Through a Lens Darkly (44): Martial Arts in Pre-War Japanese Schools

    Introduction   Today’s post is the result of a happy coincidence.  As regular readers will be aware, I occasionally collect and share vintage images of the Chinese martial arts.  Many of these come from the sorts of ephemera (postcards, advertisements, old newspaper clippings, newsreels) that contain interesting data on the social place of…

Through a Lens Darkly (25): A Sawback Dadao in Hangzhou

    The Album   Recently I had the good fortune to come across a photograph of a Chinese dadao (big knife) that dates to the late 1930s. Images such as these were sometimes collected by Japanese soldiers in occupied China and subsequently ended up back in Japan. Obviously photos of Chinese martial artists and…

Through a Lens Darkly (20): Ip Man Confronts the “Indian” Police Officer

Introduction Vintage postcards are fascinating because they capture a dual image.  On the surface they present a simple picture of a notable location, individual or native custom.  Some of these images are historically important and you can occasionally glean a lot of information from them. Yet the real value of postcards goes well beyond that. …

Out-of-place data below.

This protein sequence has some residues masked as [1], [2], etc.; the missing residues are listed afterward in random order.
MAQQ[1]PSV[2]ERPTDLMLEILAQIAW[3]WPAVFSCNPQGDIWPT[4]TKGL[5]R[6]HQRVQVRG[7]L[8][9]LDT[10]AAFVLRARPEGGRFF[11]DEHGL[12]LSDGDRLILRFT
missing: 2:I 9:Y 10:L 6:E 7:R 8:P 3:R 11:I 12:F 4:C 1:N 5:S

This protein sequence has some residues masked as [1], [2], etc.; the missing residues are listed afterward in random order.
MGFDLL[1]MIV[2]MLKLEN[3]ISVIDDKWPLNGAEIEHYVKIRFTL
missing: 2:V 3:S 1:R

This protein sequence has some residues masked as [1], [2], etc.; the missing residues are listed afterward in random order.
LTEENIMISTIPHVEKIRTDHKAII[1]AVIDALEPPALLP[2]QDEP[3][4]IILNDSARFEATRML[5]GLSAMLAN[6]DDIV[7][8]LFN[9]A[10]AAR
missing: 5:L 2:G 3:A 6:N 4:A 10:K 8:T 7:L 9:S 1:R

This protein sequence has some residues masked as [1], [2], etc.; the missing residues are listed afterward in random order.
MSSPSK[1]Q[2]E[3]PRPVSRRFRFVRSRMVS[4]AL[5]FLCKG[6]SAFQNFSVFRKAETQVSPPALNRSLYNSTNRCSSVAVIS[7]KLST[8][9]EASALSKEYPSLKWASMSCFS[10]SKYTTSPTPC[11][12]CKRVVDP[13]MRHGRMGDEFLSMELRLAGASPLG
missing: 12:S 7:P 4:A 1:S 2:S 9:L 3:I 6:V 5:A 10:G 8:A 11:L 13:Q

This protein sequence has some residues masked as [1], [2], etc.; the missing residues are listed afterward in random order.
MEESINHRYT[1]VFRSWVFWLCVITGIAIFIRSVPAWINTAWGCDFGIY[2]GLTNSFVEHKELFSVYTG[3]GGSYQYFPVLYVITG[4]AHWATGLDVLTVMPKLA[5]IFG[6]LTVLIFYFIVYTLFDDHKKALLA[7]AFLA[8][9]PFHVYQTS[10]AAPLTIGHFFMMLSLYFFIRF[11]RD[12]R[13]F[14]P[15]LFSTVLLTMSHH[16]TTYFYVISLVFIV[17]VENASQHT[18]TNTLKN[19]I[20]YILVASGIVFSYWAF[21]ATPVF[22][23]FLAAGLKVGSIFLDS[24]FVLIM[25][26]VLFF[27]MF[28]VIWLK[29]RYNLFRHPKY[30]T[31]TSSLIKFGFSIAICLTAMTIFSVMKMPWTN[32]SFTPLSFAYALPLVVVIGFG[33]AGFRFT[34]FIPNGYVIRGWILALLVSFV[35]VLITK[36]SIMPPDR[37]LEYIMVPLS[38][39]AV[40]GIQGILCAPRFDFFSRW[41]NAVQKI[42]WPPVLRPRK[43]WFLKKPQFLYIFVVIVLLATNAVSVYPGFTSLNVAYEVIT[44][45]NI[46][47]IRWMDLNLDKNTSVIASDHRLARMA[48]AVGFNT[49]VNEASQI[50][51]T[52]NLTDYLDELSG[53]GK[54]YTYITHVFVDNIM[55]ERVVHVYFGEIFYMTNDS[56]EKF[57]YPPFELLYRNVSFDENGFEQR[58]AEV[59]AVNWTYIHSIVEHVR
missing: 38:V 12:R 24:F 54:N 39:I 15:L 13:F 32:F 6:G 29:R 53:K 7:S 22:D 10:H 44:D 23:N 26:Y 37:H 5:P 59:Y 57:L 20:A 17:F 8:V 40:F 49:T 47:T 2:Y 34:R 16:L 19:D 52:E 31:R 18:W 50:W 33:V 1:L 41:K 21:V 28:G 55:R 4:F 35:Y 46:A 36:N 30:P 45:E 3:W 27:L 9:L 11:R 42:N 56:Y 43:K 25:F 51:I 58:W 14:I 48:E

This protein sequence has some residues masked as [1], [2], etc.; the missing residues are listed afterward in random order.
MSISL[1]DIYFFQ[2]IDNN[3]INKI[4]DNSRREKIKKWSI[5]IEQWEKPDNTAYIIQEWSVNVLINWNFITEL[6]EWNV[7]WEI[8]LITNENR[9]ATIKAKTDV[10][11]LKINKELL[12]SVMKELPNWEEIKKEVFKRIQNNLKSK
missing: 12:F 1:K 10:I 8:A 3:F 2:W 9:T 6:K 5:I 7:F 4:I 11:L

Through a Lens Darkly (17): “Selling the Art”: Martial Artists in the Marketplace, 1900-1930

  Introduction: Informants and the Problem of Reliability   The study of the traditional martial arts has tended to rely rather heavily on interviews with “participant informants.”  Cultivating relationships with informants and learning about their worldview consumes much of a researcher’s time during the course of any ethnographic exercise.  Yet there are also inherent dangers…